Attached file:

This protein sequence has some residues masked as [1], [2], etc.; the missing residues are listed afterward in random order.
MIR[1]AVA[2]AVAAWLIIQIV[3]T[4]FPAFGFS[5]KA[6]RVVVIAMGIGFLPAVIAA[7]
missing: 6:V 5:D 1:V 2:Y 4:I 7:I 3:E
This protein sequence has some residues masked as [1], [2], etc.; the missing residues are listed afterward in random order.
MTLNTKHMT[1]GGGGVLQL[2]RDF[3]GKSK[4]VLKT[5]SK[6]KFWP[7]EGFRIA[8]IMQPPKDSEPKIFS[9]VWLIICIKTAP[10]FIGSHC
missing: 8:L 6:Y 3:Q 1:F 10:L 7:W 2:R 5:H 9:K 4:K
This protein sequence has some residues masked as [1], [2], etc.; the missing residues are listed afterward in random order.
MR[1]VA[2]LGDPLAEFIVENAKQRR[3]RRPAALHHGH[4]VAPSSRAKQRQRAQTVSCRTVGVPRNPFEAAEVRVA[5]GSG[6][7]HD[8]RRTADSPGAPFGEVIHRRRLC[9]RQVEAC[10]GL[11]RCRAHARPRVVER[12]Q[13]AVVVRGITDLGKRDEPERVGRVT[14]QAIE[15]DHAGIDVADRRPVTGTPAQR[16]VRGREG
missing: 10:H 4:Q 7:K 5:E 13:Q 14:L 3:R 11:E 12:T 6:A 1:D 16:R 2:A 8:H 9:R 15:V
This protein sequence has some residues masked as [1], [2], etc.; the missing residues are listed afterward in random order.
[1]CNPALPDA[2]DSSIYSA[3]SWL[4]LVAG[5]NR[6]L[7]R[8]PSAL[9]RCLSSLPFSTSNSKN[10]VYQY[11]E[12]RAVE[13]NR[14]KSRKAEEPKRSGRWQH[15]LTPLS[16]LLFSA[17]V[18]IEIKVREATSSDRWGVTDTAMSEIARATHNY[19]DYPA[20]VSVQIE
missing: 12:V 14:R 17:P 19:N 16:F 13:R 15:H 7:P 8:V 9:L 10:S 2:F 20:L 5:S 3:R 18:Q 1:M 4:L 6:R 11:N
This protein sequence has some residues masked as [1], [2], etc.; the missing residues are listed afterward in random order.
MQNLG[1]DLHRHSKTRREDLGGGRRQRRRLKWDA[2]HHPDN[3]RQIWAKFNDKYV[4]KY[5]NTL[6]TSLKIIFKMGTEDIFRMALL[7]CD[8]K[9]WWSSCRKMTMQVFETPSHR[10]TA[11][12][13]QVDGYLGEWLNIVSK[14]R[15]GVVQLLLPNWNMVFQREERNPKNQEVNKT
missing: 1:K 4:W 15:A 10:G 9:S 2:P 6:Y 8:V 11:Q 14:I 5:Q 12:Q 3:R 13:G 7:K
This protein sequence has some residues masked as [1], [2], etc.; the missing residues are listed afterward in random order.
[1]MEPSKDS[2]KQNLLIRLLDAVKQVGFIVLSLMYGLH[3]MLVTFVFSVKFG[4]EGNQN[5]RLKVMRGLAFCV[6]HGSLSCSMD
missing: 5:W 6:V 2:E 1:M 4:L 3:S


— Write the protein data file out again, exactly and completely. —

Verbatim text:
This protein sequence has some residues masked as [1], [2], etc.; the missing residues are listed afterward in random order.
MIR[1]AVA[2]AVAAWLIIQIV[3]T[4]FPAFGFS[5]KA[6]RVVVIAMGIGFLPAVIAA[7]
missing: 6:V 5:D 1:V 2:Y 4:I 7:I 3:E
This protein sequence has some residues masked as [1], [2], etc.; the missing residues are listed afterward in random order.
MTLNTKHMT[1]GGGGVLQL[2]RDF[3]GKSK[4]VLKT[5]SK[6]KFWP[7]EGFRIA[8]IMQPPKDSEPKIFS[9]VWLIICIKTAP[10]FIGSHC
missing: 8:L 6:Y 3:Q 1:F 10:L 7:W 2:R 5:H 9:K 4:K
This protein sequence has some residues masked as [1], [2], etc.; the missing residues are listed afterward in random order.
MR[1]VA[2]LGDPLAEFIVENAKQRR[3]RRPAALHHGH[4]VAPSSRAKQRQRAQTVSCRTVGVPRNPFEAAEVRVA[5]GSG[6][7]HD[8]RRTADSPGAPFGEVIHRRRLC[9]RQVEAC[10]GL[11]RCRAHARPRVVER[12]Q[13]AVVVRGITDLGKRDEPERVGRVT[14]QAIE[15]DHAGIDVADRRPVTGTPAQR[16]VRGREG
missing: 10:H 4:Q 7:K 5:E 13:Q 14:L 3:R 11:E 12:T 6:A 1:D 16:R 2:A 8:H 9:R 15:V
This protein sequence has some residues masked as [1], [2], etc.; the missing residues are listed afterward in random order.
[1]CNPALPDA[2]DSSIYSA[3]SWL[4]LVAG[5]NR[6]L[7]R[8]PSAL[9]RCLSSLPFSTSNSKN[10]VYQY[11]E[12]RAVE[13]NR[14]KSRKAEEPKRSGRWQH[15]LTPLS[16]LLFSA[17]V[18]IEIKVREATSSDRWGVTDTAMSEIARATHNY[19]DYPA[20]VSVQIE
missing: 12:V 14:R 17:P 19:N 16:F 13:R 15:H 7:P 8:V 9:L 10:S 2:F 20:L 5:S 3:R 18:Q 1:M 4:L 6:R 11:N
This protein sequence has some residues masked as [1], [2], etc.; the missing residues are listed afterward in random order.
MQNLG[1]DLHRHSKTRREDLGGGRRQRRRLKWDA[2]HHPDN[3]RQIWAKFNDKYV[4]KY[5]NTL[6]TSLKIIFKMGTEDIFRMALL[7]CD[8]K[9]WWSSCRKMTMQVFETPSHR[10]TA[11][12][13]QVDGYLGEWLNIVSK[14]R[15]GVVQLLLPNWNMVFQREERNPKNQEVNKT
missing: 1:K 4:W 15:A 10:G 9:S 2:P 6:Y 8:V 11:Q 14:I 5:Q 12:Q 3:R 13:G 7:K
This protein sequence has some residues masked as [1], [2], etc.; the missing residues are listed afterward in random order.
[1]MEPSKDS[2]KQNLLIRLLDAVKQVGFIVLSLMYGLH[3]MLVTFVFSVKFG[4]EGNQN[5]RLKVMRGLAFCV[6]HGSLSCSMD
missing: 5:W 6:V 2:E 1:M 4:L 3:S